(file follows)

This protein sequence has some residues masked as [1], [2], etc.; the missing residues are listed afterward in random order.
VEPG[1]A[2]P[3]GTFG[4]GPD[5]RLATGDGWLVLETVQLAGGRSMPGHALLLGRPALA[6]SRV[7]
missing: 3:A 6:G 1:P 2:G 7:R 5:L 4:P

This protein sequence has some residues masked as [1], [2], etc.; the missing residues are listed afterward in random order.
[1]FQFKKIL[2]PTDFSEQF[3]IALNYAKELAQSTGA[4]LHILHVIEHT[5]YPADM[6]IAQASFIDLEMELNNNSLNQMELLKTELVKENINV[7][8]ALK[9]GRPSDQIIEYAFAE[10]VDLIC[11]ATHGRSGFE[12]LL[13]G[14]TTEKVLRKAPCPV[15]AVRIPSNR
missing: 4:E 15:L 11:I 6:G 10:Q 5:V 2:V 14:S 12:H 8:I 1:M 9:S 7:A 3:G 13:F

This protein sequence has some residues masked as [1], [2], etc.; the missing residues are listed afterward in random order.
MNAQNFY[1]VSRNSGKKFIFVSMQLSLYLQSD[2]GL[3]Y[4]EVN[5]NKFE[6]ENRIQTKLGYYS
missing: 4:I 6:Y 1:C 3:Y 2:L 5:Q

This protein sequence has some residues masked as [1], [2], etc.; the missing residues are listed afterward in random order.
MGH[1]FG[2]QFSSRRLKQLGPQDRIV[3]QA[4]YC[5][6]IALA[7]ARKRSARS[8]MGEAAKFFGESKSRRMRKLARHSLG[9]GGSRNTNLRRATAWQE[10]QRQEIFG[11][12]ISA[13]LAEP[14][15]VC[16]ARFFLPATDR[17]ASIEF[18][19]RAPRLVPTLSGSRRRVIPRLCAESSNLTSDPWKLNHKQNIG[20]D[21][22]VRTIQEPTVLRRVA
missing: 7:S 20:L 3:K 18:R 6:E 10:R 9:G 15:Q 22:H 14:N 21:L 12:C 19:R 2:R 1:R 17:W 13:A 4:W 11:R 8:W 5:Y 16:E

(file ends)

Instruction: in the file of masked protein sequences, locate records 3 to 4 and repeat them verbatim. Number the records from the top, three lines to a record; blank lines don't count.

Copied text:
This protein sequence has some residues masked as [1], [2], etc.; the missing residues are listed afterward in random order.
MNAQNFY[1]VSRNSGKKFIFVSMQLSLYLQSD[2]GL[3]Y[4]EVN[5]NKFE[6]ENRIQTKLGYYS
missing: 4:I 6:Y 1:C 3:Y 2:L 5:Q

This protein sequence has some residues masked as [1], [2], etc.; the missing residues are listed afterward in random order.
MGH[1]FG[2]QFSSRRLKQLGPQDRIV[3]QA[4]YC[5][6]IALA[7]ARKRSARS[8]MGEAAKFFGESKSRRMRKLARHSLG[9]GGSRNTNLRRATAWQE[10]QRQEIFG[11][12]ISA[13]LAEP[14][15]VC[16]ARFFLPATDR[17]ASIEF[18][19]RAPRLVPTLSGSRRRVIPRLCAESSNLTSDPWKLNHKQNIG[20]D[21][22]VRTIQEPTVLRRVA
missing: 7:S 20:L 3:K 18:R 6:E 10:R 9:G 15:Q 22:H 14:N 21:L 12:C 19:R 2:R 1:R 17:W 13:A 4:W 11:R 8:W 5:Y 16:E